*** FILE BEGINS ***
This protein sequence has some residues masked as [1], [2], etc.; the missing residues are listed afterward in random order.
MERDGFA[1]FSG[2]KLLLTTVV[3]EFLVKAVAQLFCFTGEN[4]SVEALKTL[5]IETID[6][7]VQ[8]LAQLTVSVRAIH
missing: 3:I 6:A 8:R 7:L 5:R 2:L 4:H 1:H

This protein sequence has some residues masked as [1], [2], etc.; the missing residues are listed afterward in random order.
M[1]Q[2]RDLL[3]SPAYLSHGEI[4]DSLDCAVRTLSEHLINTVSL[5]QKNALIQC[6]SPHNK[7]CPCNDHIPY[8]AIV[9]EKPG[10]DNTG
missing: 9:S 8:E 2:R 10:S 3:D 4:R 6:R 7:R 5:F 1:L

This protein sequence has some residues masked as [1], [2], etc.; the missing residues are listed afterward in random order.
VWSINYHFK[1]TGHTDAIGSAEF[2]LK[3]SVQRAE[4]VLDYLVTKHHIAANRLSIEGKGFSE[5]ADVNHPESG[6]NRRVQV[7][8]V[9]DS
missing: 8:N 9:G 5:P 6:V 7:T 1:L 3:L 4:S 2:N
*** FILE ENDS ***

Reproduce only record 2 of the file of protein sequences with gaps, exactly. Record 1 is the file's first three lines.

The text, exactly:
This protein sequence has some residues masked as [1], [2], etc.; the missing residues are listed afterward in random order.
M[1]Q[2]RDLL[3]SPAYLSHGEI[4]DSLDCAVRTLSEHLINTVSL[5]QKNALIQC[6]SPHNK[7]CPCNDHIPY[8]AIV[9]EKPG[10]DNTG
missing: 9:S 8:E 2:R 10:S 3:D 4:R 6:R 7:R 5:F 1:L